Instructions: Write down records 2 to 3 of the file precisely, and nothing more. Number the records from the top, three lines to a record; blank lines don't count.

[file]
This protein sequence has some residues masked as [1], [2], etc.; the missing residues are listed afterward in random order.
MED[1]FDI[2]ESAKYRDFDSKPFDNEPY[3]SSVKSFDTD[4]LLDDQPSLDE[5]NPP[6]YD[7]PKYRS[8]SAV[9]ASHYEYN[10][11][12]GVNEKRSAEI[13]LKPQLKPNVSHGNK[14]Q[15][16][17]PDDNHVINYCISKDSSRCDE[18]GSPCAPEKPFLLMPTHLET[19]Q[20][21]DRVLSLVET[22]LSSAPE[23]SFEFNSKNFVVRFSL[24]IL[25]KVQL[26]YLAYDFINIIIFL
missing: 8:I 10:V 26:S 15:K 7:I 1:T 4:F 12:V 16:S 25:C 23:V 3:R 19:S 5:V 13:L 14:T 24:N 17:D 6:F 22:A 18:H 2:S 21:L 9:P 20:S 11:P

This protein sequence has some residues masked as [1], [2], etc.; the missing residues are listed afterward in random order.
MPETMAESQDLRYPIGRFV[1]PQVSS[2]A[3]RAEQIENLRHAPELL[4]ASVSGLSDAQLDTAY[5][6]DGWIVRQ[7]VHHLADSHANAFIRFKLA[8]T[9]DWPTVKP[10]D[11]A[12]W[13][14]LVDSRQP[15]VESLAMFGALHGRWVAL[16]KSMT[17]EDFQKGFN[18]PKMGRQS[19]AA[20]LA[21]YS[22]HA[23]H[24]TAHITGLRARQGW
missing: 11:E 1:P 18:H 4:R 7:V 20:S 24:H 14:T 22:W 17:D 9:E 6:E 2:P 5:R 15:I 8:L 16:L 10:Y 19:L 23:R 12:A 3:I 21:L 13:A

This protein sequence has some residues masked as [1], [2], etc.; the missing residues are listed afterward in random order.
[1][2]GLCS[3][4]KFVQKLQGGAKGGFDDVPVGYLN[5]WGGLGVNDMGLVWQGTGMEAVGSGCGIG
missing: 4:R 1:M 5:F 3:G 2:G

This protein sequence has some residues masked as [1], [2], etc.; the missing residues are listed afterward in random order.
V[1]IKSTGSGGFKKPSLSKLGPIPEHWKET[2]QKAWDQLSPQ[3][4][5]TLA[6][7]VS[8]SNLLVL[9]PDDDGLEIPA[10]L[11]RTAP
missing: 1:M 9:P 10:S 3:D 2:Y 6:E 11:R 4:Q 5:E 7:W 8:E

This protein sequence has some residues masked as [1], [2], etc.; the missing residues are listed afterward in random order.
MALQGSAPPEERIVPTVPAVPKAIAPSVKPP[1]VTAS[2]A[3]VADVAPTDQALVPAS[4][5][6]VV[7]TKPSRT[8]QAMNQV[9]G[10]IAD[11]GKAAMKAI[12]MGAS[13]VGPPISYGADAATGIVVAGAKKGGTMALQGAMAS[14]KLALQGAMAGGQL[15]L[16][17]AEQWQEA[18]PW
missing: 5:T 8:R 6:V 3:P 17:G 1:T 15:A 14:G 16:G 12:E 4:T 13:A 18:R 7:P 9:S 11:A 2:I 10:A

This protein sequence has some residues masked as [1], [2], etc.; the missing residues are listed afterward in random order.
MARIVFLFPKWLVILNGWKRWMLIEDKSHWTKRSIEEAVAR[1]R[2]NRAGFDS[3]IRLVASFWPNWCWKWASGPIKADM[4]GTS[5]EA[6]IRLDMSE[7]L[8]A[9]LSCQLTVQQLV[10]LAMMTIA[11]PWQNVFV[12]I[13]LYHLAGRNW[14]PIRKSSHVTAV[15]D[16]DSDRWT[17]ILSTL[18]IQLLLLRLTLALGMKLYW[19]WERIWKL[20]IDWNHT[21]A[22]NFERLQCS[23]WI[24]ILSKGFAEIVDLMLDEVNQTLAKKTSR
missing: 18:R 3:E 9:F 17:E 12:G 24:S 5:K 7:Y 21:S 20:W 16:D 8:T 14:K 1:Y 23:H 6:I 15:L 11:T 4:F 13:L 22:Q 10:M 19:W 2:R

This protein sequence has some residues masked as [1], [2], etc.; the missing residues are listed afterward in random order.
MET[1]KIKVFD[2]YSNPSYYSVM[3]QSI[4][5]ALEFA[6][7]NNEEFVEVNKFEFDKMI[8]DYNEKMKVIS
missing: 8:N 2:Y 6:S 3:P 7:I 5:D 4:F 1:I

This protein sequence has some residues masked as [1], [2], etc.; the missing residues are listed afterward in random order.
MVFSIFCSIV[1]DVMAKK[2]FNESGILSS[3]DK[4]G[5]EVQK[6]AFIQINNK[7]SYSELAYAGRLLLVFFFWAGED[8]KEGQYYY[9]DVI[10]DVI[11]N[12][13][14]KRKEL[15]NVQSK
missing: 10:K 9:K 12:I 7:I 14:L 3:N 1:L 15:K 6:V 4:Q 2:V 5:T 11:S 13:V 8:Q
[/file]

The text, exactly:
This protein sequence has some residues masked as [1], [2], etc.; the missing residues are listed afterward in random order.
MPETMAESQDLRYPIGRFV[1]PQVSS[2]A[3]RAEQIENLRHAPELL[4]ASVSGLSDAQLDTAY[5][6]DGWIVRQ[7]VHHLADSHANAFIRFKLA[8]T[9]DWPTVKP[10]D[11]A[12]W[13][14]LVDSRQP[15]VESLAMFGALHGRWVAL[16]KSMT[17]EDFQKGFN[18]PKMGRQS[19]AA[20]LA[21]YS[22]HA[23]H[24]TAHITGLRARQGW
missing: 11:E 1:P 18:H 4:R 7:V 20:S 24:H 14:T 22:W 17:D 9:E 6:E 2:P 5:R 15:I 8:L 16:L 10:Y 19:L 23:R 12:A 3:I 21:L 13:A

This protein sequence has some residues masked as [1], [2], etc.; the missing residues are listed afterward in random order.
[1][2]GLCS[3][4]KFVQKLQGGAKGGFDDVPVGYLN[5]WGGLGVNDMGLVWQGTGMEAVGSGCGIG
missing: 4:R 1:M 5:F 3:G 2:G